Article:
Lisowski: TikTok and Congress competence


Shou Zi Chew testifying before the House Energy and Commerce Committee.

Maximillian Lisowski, Opinion Editor

TikTok is making waves in our news cycle, and Congress is trying to ban the platform in the U.S. 

Last month, the U.S. Congress questioned TikTok CEO Shou Zi Chew during a House Energy and Commerce Committee hearing – a move prompted by growing momentum on Capitol Hill to ban the app over national security concerns. Unfortunately, it made me question whether Congress is competent enough to handle TikTok data concerns. 

Much of the hearing focused on privacy, addictiveness, media manipulation and Chinese data collection. The latter of the four is what I’ll be focusing on most. 

Chew was relentlessly questioned by the committee with bad questions that seemed to outweigh the good. Most of which asked Chew to respond in a yes or no fashion.

While, yes, I understand that the committee wants to hear clear-cut yes or no answers, I want to beg the question: Why doesn’t Congress ask clear yes or no questions?

This was most concerning to me, more so than the assumption that China is spying on us through the big, bad wolf – TikTok. Their questioning didn’t tell me much about Chew and his company. It was almost rhetorical. When Chew was asked a question, he was frequently shot down with an ‘It’s a yes or no Mr. Chew’ or an ‘I’ll take that as a no.’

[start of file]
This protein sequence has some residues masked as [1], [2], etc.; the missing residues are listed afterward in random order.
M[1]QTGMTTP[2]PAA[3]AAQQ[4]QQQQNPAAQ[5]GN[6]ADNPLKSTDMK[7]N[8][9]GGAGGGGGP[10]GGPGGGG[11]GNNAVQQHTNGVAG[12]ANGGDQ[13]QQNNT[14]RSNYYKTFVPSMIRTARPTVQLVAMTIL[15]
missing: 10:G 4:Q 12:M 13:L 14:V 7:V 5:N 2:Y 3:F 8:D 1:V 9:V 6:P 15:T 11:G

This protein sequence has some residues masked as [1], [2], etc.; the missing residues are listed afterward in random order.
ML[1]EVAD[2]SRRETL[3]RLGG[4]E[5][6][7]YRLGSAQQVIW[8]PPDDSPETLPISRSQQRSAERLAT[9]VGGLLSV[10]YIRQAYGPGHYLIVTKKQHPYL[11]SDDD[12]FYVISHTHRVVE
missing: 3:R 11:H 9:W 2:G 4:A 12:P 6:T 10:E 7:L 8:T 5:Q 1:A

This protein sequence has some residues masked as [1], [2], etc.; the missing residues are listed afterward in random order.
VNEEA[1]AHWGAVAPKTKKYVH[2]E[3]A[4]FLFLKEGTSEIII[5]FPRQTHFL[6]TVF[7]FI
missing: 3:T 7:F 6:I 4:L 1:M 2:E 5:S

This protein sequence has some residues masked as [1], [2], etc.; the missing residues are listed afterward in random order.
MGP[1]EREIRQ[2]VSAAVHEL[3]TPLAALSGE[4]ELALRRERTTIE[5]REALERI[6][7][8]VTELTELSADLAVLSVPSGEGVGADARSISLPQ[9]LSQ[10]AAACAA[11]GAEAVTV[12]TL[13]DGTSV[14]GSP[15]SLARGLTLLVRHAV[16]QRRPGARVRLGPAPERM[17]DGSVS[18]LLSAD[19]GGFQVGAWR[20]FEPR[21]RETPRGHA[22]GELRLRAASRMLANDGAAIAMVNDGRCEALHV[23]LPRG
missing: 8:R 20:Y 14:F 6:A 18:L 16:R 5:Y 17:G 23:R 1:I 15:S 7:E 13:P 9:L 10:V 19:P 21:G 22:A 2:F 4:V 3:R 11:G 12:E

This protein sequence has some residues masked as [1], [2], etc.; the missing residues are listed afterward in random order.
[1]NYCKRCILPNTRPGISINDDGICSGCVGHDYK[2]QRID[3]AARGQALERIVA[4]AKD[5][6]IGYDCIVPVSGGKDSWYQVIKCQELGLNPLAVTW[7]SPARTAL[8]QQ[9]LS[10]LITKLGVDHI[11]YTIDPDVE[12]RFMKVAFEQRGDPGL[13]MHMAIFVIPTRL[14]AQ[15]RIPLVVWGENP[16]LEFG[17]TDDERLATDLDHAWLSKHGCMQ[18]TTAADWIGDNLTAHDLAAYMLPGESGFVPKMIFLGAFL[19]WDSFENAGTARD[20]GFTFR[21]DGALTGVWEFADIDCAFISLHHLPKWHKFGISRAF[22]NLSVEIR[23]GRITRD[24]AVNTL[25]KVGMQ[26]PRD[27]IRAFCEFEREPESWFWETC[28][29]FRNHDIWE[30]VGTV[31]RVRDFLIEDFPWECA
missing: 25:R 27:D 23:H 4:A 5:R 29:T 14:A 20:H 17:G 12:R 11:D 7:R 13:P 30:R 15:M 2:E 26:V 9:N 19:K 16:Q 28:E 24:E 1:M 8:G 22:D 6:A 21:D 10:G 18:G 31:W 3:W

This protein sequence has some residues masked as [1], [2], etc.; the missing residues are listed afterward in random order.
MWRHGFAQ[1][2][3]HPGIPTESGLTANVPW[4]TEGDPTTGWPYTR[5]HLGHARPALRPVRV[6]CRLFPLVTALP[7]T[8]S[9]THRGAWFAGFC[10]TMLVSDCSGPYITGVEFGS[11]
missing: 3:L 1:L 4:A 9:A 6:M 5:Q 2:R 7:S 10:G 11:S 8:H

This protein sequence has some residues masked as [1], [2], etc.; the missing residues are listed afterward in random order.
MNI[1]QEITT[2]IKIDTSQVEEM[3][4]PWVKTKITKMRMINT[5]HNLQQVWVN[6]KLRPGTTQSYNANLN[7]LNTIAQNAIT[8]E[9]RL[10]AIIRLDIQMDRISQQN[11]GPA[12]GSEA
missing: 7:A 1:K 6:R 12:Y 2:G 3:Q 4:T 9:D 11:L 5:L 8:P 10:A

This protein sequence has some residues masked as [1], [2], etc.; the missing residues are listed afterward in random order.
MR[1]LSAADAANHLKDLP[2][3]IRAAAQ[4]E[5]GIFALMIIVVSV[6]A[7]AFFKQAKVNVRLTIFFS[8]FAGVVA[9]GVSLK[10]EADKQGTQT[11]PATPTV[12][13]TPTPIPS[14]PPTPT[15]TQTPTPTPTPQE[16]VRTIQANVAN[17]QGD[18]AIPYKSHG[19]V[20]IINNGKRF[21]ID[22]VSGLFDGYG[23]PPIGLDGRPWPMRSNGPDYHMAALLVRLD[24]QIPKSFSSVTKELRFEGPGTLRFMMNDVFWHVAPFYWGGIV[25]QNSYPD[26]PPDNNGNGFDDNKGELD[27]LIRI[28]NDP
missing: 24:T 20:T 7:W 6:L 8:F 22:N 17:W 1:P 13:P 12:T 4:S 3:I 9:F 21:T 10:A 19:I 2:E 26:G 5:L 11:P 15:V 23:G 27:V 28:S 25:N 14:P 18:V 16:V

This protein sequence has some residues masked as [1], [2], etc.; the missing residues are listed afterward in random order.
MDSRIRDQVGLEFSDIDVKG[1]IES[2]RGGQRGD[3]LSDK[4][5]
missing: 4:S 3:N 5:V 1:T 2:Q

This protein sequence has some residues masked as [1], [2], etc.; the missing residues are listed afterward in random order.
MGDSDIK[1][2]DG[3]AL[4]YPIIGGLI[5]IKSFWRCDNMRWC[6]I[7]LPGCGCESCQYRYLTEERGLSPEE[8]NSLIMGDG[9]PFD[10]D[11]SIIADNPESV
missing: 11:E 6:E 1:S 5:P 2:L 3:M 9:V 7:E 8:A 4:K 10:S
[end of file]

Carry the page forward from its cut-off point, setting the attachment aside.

For Congress to make such a decision to ban an app that has over 150 million users in the U.S., without letting the CEO of the company respond to the questions being asked of him, is irresponsible. Especially because he offered meaningful changes to where TikTok will store its data and who can access it. However, it fell on deaf ears. 

And, if the U.S. is so worried about the manipulation of media influencing users on the app, then why do nearly all news outlets have a Tiktok account to pump out information to the public? 

It’s contradictory.

Private companies can do whatever they want to expand their reach, but doesn’t it make sense for the government to at least nudge our media in the right direction of maybe not promoting the idea of creating misinformation? There’s already enough ‘news’ floating around the web that could give readers the wrong idea.   

I believe that our worry about the app is far-fetched. The CEO and company have most likely come in good faith, because missing out on the revenue of 150 million people is costly. After all, it is business. 

In a world where almost our entire lives are advertised on the internet, I’m sure the Chinese government will find a way to obtain mass amounts of data about our population, but it won’t be from TikTok.

If it’s so hard to believe that an executive of TikTok – a multibillion-dollar company – will listen to the U.S. government and prevent Chinese intervention with our data, then Facebook, Snapchat, Instagram and nearly all other social media platforms should be monitored to the highest degree or banned too. Not that they are Chinese companies, but because they probably know more about us than we’d like.